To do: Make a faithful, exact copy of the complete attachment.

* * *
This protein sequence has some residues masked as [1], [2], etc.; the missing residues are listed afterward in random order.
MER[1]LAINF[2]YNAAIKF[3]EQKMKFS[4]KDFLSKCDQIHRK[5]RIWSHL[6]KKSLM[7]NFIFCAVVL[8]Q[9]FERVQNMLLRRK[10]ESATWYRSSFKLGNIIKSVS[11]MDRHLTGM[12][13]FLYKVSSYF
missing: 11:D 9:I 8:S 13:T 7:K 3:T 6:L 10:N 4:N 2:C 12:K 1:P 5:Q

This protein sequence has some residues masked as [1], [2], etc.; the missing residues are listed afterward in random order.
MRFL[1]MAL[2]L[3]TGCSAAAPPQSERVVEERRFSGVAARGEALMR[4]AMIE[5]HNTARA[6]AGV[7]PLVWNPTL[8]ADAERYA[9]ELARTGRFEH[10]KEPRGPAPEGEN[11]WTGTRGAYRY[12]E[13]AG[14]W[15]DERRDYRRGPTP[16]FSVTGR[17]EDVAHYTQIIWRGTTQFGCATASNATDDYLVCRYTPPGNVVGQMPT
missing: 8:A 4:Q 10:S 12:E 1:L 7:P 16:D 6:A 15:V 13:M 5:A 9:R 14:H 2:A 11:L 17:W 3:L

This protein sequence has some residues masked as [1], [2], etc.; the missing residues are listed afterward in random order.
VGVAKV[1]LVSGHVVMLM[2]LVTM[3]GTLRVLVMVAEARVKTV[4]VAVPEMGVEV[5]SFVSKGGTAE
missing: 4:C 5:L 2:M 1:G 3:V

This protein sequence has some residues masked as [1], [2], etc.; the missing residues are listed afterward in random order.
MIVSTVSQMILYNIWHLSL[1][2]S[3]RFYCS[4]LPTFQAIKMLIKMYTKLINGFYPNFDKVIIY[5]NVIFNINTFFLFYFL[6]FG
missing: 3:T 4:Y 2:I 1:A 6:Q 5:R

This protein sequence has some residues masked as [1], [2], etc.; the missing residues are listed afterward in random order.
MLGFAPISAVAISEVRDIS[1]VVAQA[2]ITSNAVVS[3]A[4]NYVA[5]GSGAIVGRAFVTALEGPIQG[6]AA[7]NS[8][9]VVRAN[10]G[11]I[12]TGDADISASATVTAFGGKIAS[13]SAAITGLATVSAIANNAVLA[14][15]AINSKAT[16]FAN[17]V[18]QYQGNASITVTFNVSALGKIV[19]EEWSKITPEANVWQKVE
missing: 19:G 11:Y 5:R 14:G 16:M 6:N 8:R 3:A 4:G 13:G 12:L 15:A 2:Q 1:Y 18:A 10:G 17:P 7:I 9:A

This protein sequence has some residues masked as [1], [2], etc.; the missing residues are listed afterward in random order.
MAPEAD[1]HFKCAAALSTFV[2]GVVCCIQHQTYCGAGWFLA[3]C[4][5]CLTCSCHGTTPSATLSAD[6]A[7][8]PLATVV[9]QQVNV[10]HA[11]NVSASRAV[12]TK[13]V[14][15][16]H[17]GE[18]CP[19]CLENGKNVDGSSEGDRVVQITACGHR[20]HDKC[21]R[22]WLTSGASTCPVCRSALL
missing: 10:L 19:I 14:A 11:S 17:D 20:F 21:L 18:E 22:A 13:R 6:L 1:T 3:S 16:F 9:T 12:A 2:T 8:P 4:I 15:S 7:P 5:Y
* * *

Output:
This protein sequence has some residues masked as [1], [2], etc.; the missing residues are listed afterward in random order.
MER[1]LAINF[2]YNAAIKF[3]EQKMKFS[4]KDFLSKCDQIHRK[5]RIWSHL[6]KKSLM[7]NFIFCAVVL[8]Q[9]FERVQNMLLRRK[10]ESATWYRSSFKLGNIIKSVS[11]MDRHLTGM[12][13]FLYKVSSYF
missing: 11:D 9:I 8:S 13:T 7:K 3:T 6:L 10:N 4:N 2:C 12:K 1:P 5:Q

This protein sequence has some residues masked as [1], [2], etc.; the missing residues are listed afterward in random order.
MRFL[1]MAL[2]L[3]TGCSAAAPPQSERVVEERRFSGVAARGEALMR[4]AMIE[5]HNTARA[6]AGV[7]PLVWNPTL[8]ADAERYA[9]ELARTGRFEH[10]KEPRGPAPEGEN[11]WTGTRGAYRY[12]E[13]AG[14]W[15]DERRDYRRGPTP[16]FSVTGR[17]EDVAHYTQIIWRGTTQFGCATASNATDDYLVCRYTPPGNVVGQMPT
missing: 8:A 4:Q 10:S 12:E 1:L 7:P 16:D 6:A 15:V 13:M 5:A 9:R 14:H 2:A 11:L 17:W 3:L

This protein sequence has some residues masked as [1], [2], etc.; the missing residues are listed afterward in random order.
VGVAKV[1]LVSGHVVMLM[2]LVTM[3]GTLRVLVMVAEARVKTV[4]VAVPEMGVEV[5]SFVSKGGTAE
missing: 4:C 5:L 2:M 1:G 3:V

This protein sequence has some residues masked as [1], [2], etc.; the missing residues are listed afterward in random order.
MIVSTVSQMILYNIWHLSL[1][2]S[3]RFYCS[4]LPTFQAIKMLIKMYTKLINGFYPNFDKVIIY[5]NVIFNINTFFLFYFL[6]FG
missing: 3:T 4:Y 2:I 1:A 6:Q 5:R

This protein sequence has some residues masked as [1], [2], etc.; the missing residues are listed afterward in random order.
MLGFAPISAVAISEVRDIS[1]VVAQA[2]ITSNAVVS[3]A[4]NYVA[5]GSGAIVGRAFVTALEGPIQG[6]AA[7]NS[8][9]VVRAN[10]G[11]I[12]TGDADISASATVTAFGGKIAS[13]SAAITGLATVSAIANNAVLA[14][15]AINSKAT[16]FAN[17]V[18]QYQGNASITVTFNVSALGKIV[19]EEWSKITPEANVWQKVE
missing: 19:G 11:Y 5:R 14:G 16:M 6:N 8:R 3:A 4:G 13:G 12:L 15:A 2:Q 1:Y 18:A 10:G 17:P 7:I 9:A

This protein sequence has some residues masked as [1], [2], etc.; the missing residues are listed afterward in random order.
MAPEAD[1]HFKCAAALSTFV[2]GVVCCIQHQTYCGAGWFLA[3]C[4][5]CLTCSCHGTTPSATLSAD[6]A[7][8]PLATVV[9]QQVNV[10]HA[11]NVSASRAV[12]TK[13]V[14][15][16]H[17]GE[18]CP[19]CLENGKNVDGSSEGDRVVQITACGHR[20]HDKC[21]R[22]WLTSGASTCPVCRSALL
missing: 10:L 19:I 14:A 11:S 17:D 20:F 21:L 18:E 22:A 13:R 6:L 1:T 3:S 16:F 9:T 12:A 2:T 8:P 4:I 15:S 7:P 5:Y